a. Demand Restraint: We discussed whether the heads of government should extend the 1979 International Energy Agency 5% reduction7 into 1980, with each country specifying the means that it would employ to this end. There was general agreement that most countries would need to do more than they are now doing, if the 5% goal is to be achieved.8 (C)

b. Increased Production: We agreed the Summit should call for increased use and production of coal, and should ask IEA to establish an international coal advisory board that would recommend to governments the specific steps that they should take to achieve this increase. Schmidt wants the Summit to underline the usefulness of nu [Page 621] clear power and to support his call for an International Atomic Energy Agency study9 of nuclear safety. We talked of the need for increased investment in the development of alternative energy resources; all felt that agreement on specific actions to this end is crucial to success of the Summit. This hinges on our being able to submit specific US ideas so that the Summit Preparatory Group can prepare a range of options for the heads of government to review.10 It’s sad others don’t have ideas, but it’s a fact. (C)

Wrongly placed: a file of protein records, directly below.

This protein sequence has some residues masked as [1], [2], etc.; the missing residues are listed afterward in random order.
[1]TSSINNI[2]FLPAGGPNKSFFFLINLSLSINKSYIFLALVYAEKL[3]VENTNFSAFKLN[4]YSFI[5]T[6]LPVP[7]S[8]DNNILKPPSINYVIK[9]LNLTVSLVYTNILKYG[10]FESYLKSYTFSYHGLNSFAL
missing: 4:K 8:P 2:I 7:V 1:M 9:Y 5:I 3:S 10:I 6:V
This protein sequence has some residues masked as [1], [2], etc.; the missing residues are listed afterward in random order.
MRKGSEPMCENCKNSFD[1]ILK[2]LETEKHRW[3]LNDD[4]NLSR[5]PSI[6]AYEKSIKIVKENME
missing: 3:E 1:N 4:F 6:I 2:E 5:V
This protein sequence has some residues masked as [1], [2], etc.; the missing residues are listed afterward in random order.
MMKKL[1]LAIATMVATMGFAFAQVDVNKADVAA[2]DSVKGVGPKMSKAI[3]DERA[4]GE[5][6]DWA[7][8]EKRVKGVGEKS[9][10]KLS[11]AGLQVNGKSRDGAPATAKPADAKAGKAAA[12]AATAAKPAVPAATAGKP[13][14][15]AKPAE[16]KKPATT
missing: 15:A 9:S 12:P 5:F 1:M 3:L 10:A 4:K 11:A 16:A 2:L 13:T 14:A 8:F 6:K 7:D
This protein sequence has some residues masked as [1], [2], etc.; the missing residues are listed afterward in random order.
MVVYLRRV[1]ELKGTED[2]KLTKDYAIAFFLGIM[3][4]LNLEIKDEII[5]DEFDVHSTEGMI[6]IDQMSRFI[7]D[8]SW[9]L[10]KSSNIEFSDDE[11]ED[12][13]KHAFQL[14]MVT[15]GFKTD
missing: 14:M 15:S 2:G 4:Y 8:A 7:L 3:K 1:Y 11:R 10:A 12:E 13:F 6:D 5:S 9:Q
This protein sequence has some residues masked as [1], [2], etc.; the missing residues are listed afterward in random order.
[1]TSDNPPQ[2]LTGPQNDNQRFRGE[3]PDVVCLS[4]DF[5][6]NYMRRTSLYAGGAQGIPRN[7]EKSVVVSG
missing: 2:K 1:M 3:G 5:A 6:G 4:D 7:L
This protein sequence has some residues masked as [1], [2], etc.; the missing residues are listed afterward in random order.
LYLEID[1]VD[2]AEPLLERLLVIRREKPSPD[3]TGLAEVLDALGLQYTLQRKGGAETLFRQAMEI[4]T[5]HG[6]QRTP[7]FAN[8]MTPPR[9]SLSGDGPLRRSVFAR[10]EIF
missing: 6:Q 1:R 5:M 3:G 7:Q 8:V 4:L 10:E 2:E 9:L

2. Macro-Economic. Having gone as far as they can in containing inflation through restraining demand, it was agreed that the Summit countries should emphasize longer-term structural policies to increase production at Tokyo—e.g., tax incentives, deregulation, and reducing the size of the public sector. Charlie Schultze argued persuasively that this should be the new front in our battle on inflation. Thatcher, Barre, and Schmidt will like this.11 (C)

3. North-South. We discussed, as you and Ohira did, the need for Summit agreement on steps to help LDCs increase their food and energy output. To this end, we focussed on increased cooperation with LDCs in research and development, which has the advantage of being both useful and cheap.12 (C)